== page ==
Planning For Pest Readiness: Building Climate Resilience in Seattle’s Urban Forest with a Community-centric Approach

The urban forest not only plays an important role in providing ecological benefits, but it is also positively associated with public health, especially for communities of color and low-income people who already suffer from environmental injustice. In the fields of landscape architecture and urban forestry, invasive tree pests have rarely received much attention in the planning and design of the urban environment. Yet, they have the potential to weaken and kill massive amounts of trees because they can spread without the control of natural enemies. With the effects of climate change, urban trees will be under greater stress, which makes them even more vulnerable to pests.

This thesis focuses on pest resilience as an integral part of urban forest stewardship through a community-centric approach. Using GIS analyses and case studies, I identify the most ecologically and socially vulnerable communities in Seattle based on their susceptibility to pest infestation and summarize best practices for education and engagement for tree care. I further develop a community engagement framework with an emphasis on environmental justice, while providing resources and recommendations for the City of Seattle and community organizations to approach the pest issue. I also discuss the implications of this research for the urban forest departments in Seattle and for landscape designers.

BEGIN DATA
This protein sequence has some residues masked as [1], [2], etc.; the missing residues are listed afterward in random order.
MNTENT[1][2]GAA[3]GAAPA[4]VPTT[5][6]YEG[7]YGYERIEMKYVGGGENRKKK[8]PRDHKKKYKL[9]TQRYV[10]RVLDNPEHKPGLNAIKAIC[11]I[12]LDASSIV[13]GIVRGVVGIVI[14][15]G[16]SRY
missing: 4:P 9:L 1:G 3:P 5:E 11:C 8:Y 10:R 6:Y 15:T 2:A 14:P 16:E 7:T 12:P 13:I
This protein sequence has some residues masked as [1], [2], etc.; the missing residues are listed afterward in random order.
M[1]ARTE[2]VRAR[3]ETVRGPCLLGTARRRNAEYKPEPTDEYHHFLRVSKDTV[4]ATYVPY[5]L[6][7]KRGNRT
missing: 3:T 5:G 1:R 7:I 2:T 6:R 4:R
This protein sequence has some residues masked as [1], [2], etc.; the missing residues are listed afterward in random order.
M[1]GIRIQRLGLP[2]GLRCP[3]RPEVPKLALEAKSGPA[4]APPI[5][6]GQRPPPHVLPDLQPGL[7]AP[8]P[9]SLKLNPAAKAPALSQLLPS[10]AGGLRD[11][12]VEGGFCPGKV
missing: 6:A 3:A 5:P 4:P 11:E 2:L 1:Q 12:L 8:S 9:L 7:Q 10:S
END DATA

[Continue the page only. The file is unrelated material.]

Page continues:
Reimagining the amphibious city: From health data to ecological design in an Amazonian informal community

Water circumnavigates the Amazon River Basin’s urban centers, blurring lines between city and river. As Amazonian cities swell, growing populations inhabit the seasonally flooding edges of the urban landscape. These amphibious communities, which are adapted to both high and low river seasons, are often informal and are disproportionately vulnerable to health risks tied to socioeconomic inequality, climate change, and urban systems. Though Indigenous architecture has designed with Amazonian hydrology for millennia, colonial ideas of the form that urbanization should take eschew amphibiousness. This design research focuses on the amphibious informal community of Claverito, in Iquitos, Peru to examine the built environment as a social determinant of health and to ask: What is the role of evidence-based ecological design in informal community upgrading? How can health data center people in informal community redevelopment to align with the UN Sustainable Development Goals? How can a landscape systems approach to built environment design mitigate risk of exposure to water-related infectious diseases while contributing to city-wide resilience?